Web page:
With a ‘lame-duck’ Bush in charge, Obama worries all night

November 27th, 2008 - 10:33 am ICT by IANS  

Barack ObamaWashington, Nov 27 (IANS) Facing the worst economic crisis since the Great Depression, President-elect Barack Obama says he is kept awake at night worrying about what will happen to the country over the next 60 days while a “lame duck” is in charge.”There are a lot of things that keep me up at night,” he told ABC News’ Barbara Walters in an interview about his preparation to take over from President George W. Bush Jan. 20

“One of the concerns I have is that the economy is so weakened that the next 60 days are going to be difficult because we’ve got a president who, even though he may mean well, is now sort of in lame-duck status [and] Congress isn’t in [session].”

“And I don’t have the reins of power,” Obama added.

The president-elect said he and his team would carefully review the way the Bush administration distributes bailout funds to Wall Street banks seeking emergency assistance.

“I’m not president yet, so I don’t know yet how much more money is going to be spent. I’m going to scrutinise very carefully how that money is spent. If the Bush administration chooses to draw down that money, then I’m going to have something to say about whether it’s doing it wisely,” he said.

Obama, who won a stunning victory by promising change, tried to dampen expectations of what’s going to happen when he takes charge saying, “I am not a miracle worker.”

The executives at those companies who have taken federal loans should act responsibly with the tax payers’ money, Obama said chiding Wall Street executives who sought multimillion dollar bonuses and the leaders of Detroit’s Big Three automakers who last week flew to Washington aboard private jets to ask Congress for a bailout.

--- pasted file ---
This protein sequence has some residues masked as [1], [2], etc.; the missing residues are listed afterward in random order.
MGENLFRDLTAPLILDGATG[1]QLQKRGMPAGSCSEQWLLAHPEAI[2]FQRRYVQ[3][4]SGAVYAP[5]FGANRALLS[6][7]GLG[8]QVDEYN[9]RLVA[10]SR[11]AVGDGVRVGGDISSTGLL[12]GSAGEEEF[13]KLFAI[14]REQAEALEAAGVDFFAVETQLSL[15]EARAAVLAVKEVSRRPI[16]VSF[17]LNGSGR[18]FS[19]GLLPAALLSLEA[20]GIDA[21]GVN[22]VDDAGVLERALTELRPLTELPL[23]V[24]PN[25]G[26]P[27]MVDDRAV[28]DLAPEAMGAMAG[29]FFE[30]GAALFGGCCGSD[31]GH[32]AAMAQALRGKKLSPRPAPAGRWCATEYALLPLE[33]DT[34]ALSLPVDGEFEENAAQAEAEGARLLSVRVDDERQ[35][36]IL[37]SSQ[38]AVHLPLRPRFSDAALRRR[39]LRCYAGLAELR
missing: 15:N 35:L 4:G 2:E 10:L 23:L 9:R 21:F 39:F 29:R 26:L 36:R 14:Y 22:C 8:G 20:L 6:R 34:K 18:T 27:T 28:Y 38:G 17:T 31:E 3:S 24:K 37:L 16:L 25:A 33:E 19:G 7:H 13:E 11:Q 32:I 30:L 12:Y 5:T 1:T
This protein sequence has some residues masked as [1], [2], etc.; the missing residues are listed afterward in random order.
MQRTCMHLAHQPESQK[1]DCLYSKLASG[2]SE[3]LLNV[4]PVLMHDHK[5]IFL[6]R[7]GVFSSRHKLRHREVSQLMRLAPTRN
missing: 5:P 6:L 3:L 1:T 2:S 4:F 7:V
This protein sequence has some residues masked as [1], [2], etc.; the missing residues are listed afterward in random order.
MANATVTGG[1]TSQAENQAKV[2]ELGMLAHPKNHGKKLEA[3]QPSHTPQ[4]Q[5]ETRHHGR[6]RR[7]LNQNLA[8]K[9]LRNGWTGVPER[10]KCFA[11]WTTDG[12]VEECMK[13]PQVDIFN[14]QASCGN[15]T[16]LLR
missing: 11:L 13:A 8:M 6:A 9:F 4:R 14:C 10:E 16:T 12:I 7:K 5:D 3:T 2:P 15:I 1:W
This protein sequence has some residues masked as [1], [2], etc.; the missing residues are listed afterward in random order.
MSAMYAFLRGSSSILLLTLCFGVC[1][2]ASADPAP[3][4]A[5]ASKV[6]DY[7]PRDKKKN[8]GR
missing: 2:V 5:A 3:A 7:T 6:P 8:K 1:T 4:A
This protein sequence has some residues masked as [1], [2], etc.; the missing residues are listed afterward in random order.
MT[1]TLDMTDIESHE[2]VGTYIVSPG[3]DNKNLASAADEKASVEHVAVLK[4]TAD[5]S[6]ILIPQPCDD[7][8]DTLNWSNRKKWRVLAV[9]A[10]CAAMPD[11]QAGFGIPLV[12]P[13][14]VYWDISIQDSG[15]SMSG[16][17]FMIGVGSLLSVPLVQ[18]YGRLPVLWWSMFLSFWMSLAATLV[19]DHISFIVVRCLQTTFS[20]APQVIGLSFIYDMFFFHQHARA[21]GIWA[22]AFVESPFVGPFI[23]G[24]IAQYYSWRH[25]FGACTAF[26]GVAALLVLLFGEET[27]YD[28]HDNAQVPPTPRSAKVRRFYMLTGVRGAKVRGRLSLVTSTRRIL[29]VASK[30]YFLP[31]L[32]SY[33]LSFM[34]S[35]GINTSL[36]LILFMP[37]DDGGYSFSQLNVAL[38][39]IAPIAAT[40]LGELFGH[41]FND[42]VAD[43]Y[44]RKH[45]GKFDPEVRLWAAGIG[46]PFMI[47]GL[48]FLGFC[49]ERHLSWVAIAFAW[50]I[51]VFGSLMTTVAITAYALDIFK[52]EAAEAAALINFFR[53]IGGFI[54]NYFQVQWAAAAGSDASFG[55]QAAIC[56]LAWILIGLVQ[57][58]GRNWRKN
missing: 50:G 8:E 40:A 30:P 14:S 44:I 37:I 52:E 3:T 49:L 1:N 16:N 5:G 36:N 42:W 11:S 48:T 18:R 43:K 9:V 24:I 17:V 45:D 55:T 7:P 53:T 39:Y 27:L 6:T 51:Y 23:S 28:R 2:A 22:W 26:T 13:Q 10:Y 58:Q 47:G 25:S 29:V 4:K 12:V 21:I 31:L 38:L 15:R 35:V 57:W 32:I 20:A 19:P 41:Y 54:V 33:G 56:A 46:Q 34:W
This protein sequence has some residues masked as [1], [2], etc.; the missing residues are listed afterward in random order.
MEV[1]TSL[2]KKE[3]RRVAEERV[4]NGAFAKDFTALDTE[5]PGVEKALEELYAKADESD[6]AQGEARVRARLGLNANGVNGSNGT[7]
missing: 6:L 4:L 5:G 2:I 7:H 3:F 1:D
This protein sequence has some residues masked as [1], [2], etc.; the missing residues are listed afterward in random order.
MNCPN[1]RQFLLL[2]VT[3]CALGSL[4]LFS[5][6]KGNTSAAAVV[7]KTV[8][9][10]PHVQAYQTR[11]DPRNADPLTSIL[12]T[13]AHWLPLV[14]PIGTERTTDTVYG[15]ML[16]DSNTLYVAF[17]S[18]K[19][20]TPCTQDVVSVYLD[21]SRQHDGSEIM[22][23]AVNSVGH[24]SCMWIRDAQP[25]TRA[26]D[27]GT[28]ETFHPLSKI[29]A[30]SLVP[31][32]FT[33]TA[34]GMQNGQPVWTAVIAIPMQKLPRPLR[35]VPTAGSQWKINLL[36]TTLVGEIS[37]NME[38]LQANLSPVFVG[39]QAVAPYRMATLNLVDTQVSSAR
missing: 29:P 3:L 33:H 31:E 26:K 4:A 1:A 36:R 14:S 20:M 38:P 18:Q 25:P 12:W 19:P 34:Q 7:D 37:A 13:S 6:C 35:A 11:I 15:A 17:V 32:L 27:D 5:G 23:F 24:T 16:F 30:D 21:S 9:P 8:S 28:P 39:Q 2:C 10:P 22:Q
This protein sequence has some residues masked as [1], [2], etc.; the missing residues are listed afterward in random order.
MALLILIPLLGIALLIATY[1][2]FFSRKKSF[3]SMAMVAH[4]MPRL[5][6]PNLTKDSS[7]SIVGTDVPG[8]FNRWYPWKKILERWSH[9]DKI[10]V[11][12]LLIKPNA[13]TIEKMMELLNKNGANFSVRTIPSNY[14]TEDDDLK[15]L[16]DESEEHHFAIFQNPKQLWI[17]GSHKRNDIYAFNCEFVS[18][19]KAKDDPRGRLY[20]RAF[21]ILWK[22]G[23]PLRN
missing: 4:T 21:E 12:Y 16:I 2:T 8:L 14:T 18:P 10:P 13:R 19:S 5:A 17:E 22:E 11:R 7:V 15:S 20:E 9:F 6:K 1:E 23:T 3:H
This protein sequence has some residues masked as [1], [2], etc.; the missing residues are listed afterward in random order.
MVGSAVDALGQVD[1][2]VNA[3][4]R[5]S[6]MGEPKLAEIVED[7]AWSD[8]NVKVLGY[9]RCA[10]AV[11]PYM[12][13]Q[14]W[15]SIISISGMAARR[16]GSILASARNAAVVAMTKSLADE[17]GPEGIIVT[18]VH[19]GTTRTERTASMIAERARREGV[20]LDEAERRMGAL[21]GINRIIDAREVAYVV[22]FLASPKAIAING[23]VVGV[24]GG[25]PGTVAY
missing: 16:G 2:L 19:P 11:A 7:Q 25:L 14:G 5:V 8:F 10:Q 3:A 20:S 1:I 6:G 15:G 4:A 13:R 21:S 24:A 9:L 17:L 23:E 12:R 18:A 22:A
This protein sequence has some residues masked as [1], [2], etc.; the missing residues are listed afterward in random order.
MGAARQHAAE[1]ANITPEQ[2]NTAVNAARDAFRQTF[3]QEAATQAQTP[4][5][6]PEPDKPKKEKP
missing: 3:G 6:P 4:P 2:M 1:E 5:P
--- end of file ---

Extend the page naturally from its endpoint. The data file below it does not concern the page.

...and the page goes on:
“Captains of industry” on Wall Street and in Detroit who took advantage of corporate perks while their companies benefited from government loans paid for with taxpayers’ money, don’t have “any perspective on what’s happening to ordinary Americans,” he said.

Obama, who will become America’s first black president, shrugged off any suggestion that his history making role put him in any added danger.

“I don’t think about it partly because I’ve got this pretty terrific crew of Secret Service guys that follow me everywhere I go,” he said.

“But also because, you know, I have a deep religious faith, and a faith in people that, you know, carries me through the day. And my job is just to make sure I’m doing my job, and if I do I can’t worry about that kind of stuff,” he told ABC.

Obama said he was concerned that the isolated life of a president would limit his access to information from outside the bubble of the White House.

“One of the things that I’m going to have to work through is how to break through the isolation-the bubble that exists around the president,” he said as the often hermetic environs of the White House sometimes lead presidents to lose touch with their constituents.

“One of the worst things I think that could happen to a president is losing touch with what people are going through day to day … ” he said. “I want to make sure that I keep my finger on the pulse of the struggles that people are going through every day.”

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